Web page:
Friday, December 19, 2008
"You know what, I loved it. I had more fun in the Arena League, and the fans had more fun," Heimburger said. "I like to think of it as having more of a college atmosphere. And it’s a more exciting game because it’s nonstop action. Those defensive games can sometimes get boring when here, it’s you’ve done a good job if you get two or three stops a game."
Last year, he helped the Cleveland Gladiators reach the National Conference Championship Game. Heimburger figured the league was doing well. The atmosphere at games - Cleveland averaged more than 14,000 fans per game last year - was always boisterous and attendance, TV ratings and merchandise sales were up across the league.
But the AFL reportedly lost money last season, and its board of directors voted Monday to take a year off to improve the league’s economic model. Acting Commissioner Ed Policy said the league is not closing its doors, and the official word is play will resume in 2010.
"The revamping will ensure that the AFL continues to provide value to its fans and not only survives but thrives in the years to come," Jon Bon Jovi, co-owner of the Philadelphia Soul, said in a statement.
Neither Ricker nor Heimburger is buying it. Teams have already started to lay off staff members. And Ricker, who played parts of two seasons in the AFL, said one of his former coaches with the Tampa Bay Storm painted a dark picture of the league’s future during a recent conversation.
"I knew it was done for this year," Ricker said. "But the tone of his voice was that it might not come back at all, which would be absolutely devastating."
"Coming back after a year off would be a stretch," Heimburger said.
Martin Schmidt and co-blogger here at TSE Dave Berri argue that after labor strife, league attendance comes back pretty quickly (although co-blogger Victor Matheson presents evidence to the contrary). Television revenue probably comes back quickly too. But the canceling of the AFL season is for a whole different reason: a financial one, not a profit-splitting one. Does it suggest that the AFL was loose with their money, or that demand for AFL games has dried up?
Labels: arena football
Monday, December 15, 2008
My take (as I've said before): investments in new forms of commercial sport will see both fan interest and financial backing dry up, until some sense of order returns to our balance sheets.
Friday, December 12, 2008
The Arena Football League's 2009 season is on — for now.But there's still a chance that the show won't go on.
The AFL's board of directors met via conference call Wednesday night but "despite rumors and reports to the contrary" did not suspend the upcoming season.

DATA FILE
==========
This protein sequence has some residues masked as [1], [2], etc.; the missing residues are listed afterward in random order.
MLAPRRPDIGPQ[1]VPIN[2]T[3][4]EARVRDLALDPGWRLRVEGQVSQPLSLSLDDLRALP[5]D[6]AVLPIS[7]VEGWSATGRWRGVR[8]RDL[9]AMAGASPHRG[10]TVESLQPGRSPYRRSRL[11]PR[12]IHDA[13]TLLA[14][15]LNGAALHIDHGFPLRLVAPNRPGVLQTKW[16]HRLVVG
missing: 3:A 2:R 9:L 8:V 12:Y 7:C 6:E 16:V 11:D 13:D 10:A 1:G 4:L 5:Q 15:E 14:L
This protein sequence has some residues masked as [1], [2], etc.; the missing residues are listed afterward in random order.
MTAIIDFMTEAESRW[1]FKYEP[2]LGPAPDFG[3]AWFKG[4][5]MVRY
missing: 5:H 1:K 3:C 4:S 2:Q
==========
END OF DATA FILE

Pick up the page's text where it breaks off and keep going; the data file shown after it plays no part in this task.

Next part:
"The Board will continue to meet regularly to examine any and all long-term structural improvement options for the AFL," the league said in a statement.
Thanks to John for the pointer.
Philadelphia Soul wide receiver Chris Jackson told the AP that the league's players had agreed to take pay cuts and had been told Tuesday that the season likely would be canceled.
Jackson said he still isn't convinced the AFL will play in '09.
"I'm still reluctant to get too happy," he said. "There's still a lot to plan out. We need to figure out how many teams are going to be in it, the finances of it all, and a working financial model for the future. There's still a lot to be done."
Thursday, December 11, 2008
Pete Likens, the director of communications for the Kansas City Brigade, told The Star on Wednesday that the players union agreed to the decision to suspend the season, and owners will hold a final vote on the matter, probably later Wednesday.
Barring any unforeseen circumstances, Likens said the owners will likely approve the one-year hiatus.
“It’s pretty much a done deal to suspend the 2009 season and work toward a single entity-league,” Likens said. “We plan to start up again in 2010, if the owners vote this way. We’re prepared to play this year, and/or next.”
According to the short-run shut-down condition familiar to economists, a business should shut down if it can't generate the revenue to pay its variable costs. No need to consider the fixed costs: the business can't do anything about them. Once demand "recovers", the business should open again. At least according to the public pronouncements, that's what the AFL is aiming for.
Compare that to the case of the Houston Comets, a successful WNBA franchise - successful on the court, that is - that completely ceased operations recently. This seems to be more of a case of the straw breaking the camel's back. The Comets never did that well in the past, but with the economic outlook as bleak as it's been in 2-3 decades, there was little hope that the Comets would ever grow sufficiently as a business. So the Comets disintigrated.
Wednesday, October 31, 2007
How confident are the Arizona Rattlers that they'll make the playoffs in 2008? They are offering a money-back guarantee to their season-ticket holders: A trip to the playoffs or a full refund, no strings attached.I'd say that's sticking your neck out. Maybe if they fail, the team can make it up on concessions. ;)
"We are putting millions of dollars on the line," said Rattlers managing partner Brett Bouchy. "However, we have full confidence in our new coaching staff, and look forward to returning to the playoffs in 2008."
The campaign, unveiled Tuesday, is unique in the fact that there are no caveats, clauses or fine print. If the Rattlers do not make the playoffs, fans will be refunded 100 percent of the cost of their season tickets by the team -- period.
...The Rattlers were 4-12 last season and missed the playoffs.
Thanks to Kurt R for the link.